Mothers of Invention: Women of the Slaveholding South in the American Civil War

Mothers of Invention: Women of the Slaveholding South in the American Civil War

Mothers of Invention: Women of the Slaveholding South in the American Civil War

Mothers of Invention: Women of the Slaveholding South in the American Civil War


When Confederate men marched off to battle, white women across the South confronted unaccustomed and unsought responsibilities: directing farms and plantations, providing for families, and supervising increasingly restive slaves. As southern women struggled "to do a man's business", they found themselves compelled to reconsider their most fundamental assumptions about their identities and about the larger meaning of womanhood. Drew Faust offers a compelling picture of the more than half-million women who belonged to the slaveholding families of the Confederacy during this period of acute crisis. According to Faust, the most privileged of southern women experienced the destruction of war as both a social and a personal upheaval: the prerogatives of whiteness and the protections of ladyhood began to dissolve as the Confederacy weakened and crumbled. Faust draws on the eloquent diaries, letters, essays, memoirs, fiction, and poetry of more than 500 of the Confederacy's elite women to show that with the disintegration of slavery and the disappearance of prewar prosperity, every part of these women's lives became vexed and uncertain. But it was not just females who worried about the changing nature of gender relations in the wartime South; Confederate political discourse and popular culture - plays, novels, songs, and paintings - also negotiated the changed meanings of womanhood. Exploring elite Confederate women's wartime experiences as wives, mothers, nurses, teachers, slave managers, authors, readers, and survivors, this book chronicles the clash of the old and the new within a group that was at once the beneficiary and the victim of the social order of the Old South. Mothers of Inventionshow how people managed both to change and not to change and how their personal transformations related to a larger world of society and politics. Beautifully written and eminently readable, this study of women and war is a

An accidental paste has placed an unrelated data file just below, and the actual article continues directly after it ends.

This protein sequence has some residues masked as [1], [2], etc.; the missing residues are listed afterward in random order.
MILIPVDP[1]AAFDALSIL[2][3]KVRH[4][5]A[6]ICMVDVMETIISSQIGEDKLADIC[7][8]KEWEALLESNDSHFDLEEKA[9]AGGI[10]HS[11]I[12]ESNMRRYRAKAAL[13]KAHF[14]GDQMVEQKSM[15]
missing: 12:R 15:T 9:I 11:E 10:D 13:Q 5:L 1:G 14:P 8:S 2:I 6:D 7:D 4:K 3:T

When I was growing up in Virginia in the 1950s and 1960s, my mother taught me that the term "woman" was disrespectful, if not insulting. Adult females--at least white ones--should be considered and addressed as "ladies." I responded to this instruction by refusing to wear dresses and by joining the 4-H club, not to sew and can like all the other girls, but to raise sheep and cattle with the boys. My mother still insisted on the occasional dress but, to her credit, said not a negative word about my enthusiasm for animal husbandry.

Looking back, I am sure that the origins of this book lie somewhere in that youthful experience and in the continued confrontations with my mother-- until the very eve of her death when I was nineteen--about the requirements of what she usually called "femininity:" "It's a man's world, sweetie, and the sooner you learn that the better off you'll be," she warned. I have been luckier than she in that I have lived in a time when my society and culture have supported me in proving that statement wrong.

My professional historical interest in the South grew out of those early years as well, for I lived in Harry Byrd's home county during the era of Brown v. Topeka and "massive resistance" to school desegregation, a time when even a young child could not be unaware of adult talk and worry about social transformations in the offing. It was not until I heard news about the Brown decision on the radio that I even noticed that my elementary school was all white and recognized that this was not accident. But I quickly penned a letter to President Eisenhower to say how illogical I thought this seemed in the face of the precepts of equality I had already imbibed by second grade. I confronted the paradox of being both a southerner and an American at an early age.

That I should become a historian, focus my scholarship on the South and the Civil War, and write a book on white women in the Confederacy seems almost overdetermined. That I should dedicate it to the memory of my mother and my two grandmothers--"ladies" who were at the same time the most powerful members of my family--seems entirely fitting. All three were, in fact, women deeply affected by war, though for them the homefront did not merge with battle the way it did for Confederate women. But my grandmothers sent husbands off to Europe in the First World War, and one lost an only brother in a volunteer flying mission over the English Channel. My mother was married in 1942. with less than a week's notice, and my parents . . .

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